Cohabiting Boyfriend Is Negligent and Abusive

What you are describing is essentially a case of domestic violence and abuse. We'd advise you to take decisive action as soon as possible. Emotional oppression is bad enough, but "smacking" is completely unacceptable. Your attitude toward physical violence must always be one of zero tolerance. It's a red flag that should never be ignored. Your basic rule of thumb should be "safety first." This consideration becomes all the more pressing when, as in your situation, there's a child present in the household. The potential for danger here is very real.

You've been spending far too much time and energy "taking care" of your boyfriend and not enough attending to your own needs and the needs of your child. It's time to take a fresh look at your circumstances. Ask yourself exactly what your role should be in this relationship, how you view that role, how your boyfriend views it, and how much value you want to attach to the entire arrangement. Things being what they are, you have to ask yourself whether it's worth the effort.

As we see it, you have two major responsibilities at this point in time: 1) to protect your baby and keep yourself safe; and 2) to teach your child what positive, healthy relationships are all about. Your current living conditions are not conducive to either. Do you really want to remain in what you've described as a "horrible" situation just so your son can have what seems to be a very poor excuse for a "family"? We wouldn't recommend it. While we appreciate the fact that you value the generally positive arrangement of a two-parent family where both Mom and Dad are present, when a relationship is as volatile and unhealthy as yours, physical safety must be your primary consideration. Instead, we'd urge you to make it clear to your boyfriend that his behavior is unacceptable and that you won't be sticking around to put up with it any longer. If you feel he may react violently, postpone announcing your plans and intentions. Either way, don't wait for the next flare-up before taking action. Just pack your bags, take your baby, and find someplace else to go. If you feel that you're in immediate danger, find the number for your local Center for Domestic Violence and get help. If you have just experienced physical harm, call 911 and let the police intervene.

Naturally, you're going to need a lot of help to make it on your own - all the help you can get. We strongly recommend that you start looking around and reaching out for support wherever you can find it.

If family isn't an option, we suggest you explore the possibility of accessing community resources. WIC (Women, Infants, and Children) is a federally funded and locally administered program that provides food for pregnant women, new mothers, infants, and children through age five. State welfare services are another good source of potential assistance. So is your state or county Department of Health and Human Services. These agencies can help you with finances, housing, transportation, child daycare, and job training. And there's a good chance that you can qualify for most of this aid even while living with parents or family members. You may also find it worth your while to get in touch with a local chapter of MOPS (Mothers of Preschoolers), an organization that exists to "connect moms all over the world to a community of women in their own neighborhoods who meet together to laugh, cry, and embrace the journey of motherhood." You can find out more by visiting the MOPS home page. Finally, if you aren't already involved in a local church, we'd encourage you to find a good one in your area - a church that loves people and lives by the teachings of Jesus Christ and the Bible. You'd be amazed at what it a difference it can make to have the warm and loving support of a genuinely caring congregation of Christian people.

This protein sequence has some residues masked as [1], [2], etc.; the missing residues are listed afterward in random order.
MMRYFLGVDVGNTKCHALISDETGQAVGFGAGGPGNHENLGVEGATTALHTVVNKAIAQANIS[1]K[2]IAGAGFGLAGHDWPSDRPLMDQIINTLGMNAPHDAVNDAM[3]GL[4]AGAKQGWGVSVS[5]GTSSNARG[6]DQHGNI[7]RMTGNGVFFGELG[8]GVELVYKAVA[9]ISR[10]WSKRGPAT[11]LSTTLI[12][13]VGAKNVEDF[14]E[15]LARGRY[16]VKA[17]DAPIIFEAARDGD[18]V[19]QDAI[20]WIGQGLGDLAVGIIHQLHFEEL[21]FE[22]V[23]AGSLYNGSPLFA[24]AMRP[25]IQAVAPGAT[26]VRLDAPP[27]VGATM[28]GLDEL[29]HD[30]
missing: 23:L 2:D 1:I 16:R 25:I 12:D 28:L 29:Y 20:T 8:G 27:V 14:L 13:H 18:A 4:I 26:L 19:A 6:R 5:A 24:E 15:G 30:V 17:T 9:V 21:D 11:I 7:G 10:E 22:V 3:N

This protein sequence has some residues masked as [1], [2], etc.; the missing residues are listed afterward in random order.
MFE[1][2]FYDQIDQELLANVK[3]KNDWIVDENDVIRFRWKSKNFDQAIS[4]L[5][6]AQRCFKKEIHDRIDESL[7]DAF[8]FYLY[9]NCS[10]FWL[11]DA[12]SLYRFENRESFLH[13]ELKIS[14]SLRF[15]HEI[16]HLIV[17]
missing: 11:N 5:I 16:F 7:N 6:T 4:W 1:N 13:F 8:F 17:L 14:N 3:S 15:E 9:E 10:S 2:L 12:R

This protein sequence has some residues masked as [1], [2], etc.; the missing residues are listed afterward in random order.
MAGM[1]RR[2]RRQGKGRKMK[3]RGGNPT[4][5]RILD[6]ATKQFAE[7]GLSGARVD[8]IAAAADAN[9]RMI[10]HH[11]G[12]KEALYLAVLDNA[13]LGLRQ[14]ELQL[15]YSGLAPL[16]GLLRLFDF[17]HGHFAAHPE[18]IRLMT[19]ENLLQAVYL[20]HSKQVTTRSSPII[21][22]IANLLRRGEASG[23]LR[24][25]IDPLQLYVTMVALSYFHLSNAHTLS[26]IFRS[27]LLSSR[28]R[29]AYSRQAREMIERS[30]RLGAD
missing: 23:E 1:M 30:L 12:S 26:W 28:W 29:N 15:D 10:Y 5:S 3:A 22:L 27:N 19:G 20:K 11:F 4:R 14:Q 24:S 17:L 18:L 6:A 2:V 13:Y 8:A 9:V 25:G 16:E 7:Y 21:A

We'd also strongly suggest that you seek help from a professional counselor. Make sure that the therapist you choose understands the dynamics of abuse, power, and control, and that he or she is well trained in the highly specialized field of relational conflict. Among other things, a therapist can help you gain insight into any deeper issues that may be underlying your willingness to put up with this kind of treatment for so long. Many abusers use violence as a way of maintaining control over another person. In most cases they are also extremely manipulative and highly adept at convincing a partner that her or she is unworthy of better treatment. A good counselor can help you recognize to what extent you may have become brainwashed by your boyfriend's behavior and thus lulled into a state of resigned acceptance of your lot. He or she can also help you identify the "red flags" you should watch for in future relationships so that you don't end up repeating this pattern.

Here at Focus on the Family we have a staff of trained family therapists available to provide you with sound advice and practical assistance over the phone. They can also refer you to reputable counselors working in your area. If you'd like to discuss your situation with one of them, call us for a free consultation.

Resources
The Emotionally Destructive Relationship: Seeing It, Stopping It, Surviving It

Safe People: How to Find Relationships That Are Good for You and Avoid Those That Aren't

Finding the Right One For You: Secrets to Recognizing Your Perfect Mate

The Ring Makes All the Difference: Hidden Consequences of Cohabitation and the Strong Benefits of Marriage

Broken into Beautiful: How God Restores The Wounded Heart

Examining My Past for a Better Future 

Reclaiming Hope and Safety in a Destructive Marriage

Referrals
Mothers of Preschoolers (MOPS)

Articles
Red Flags in a Relationship

What's the Deal with Cohabitation? A Survey of This Decade's Leading Research

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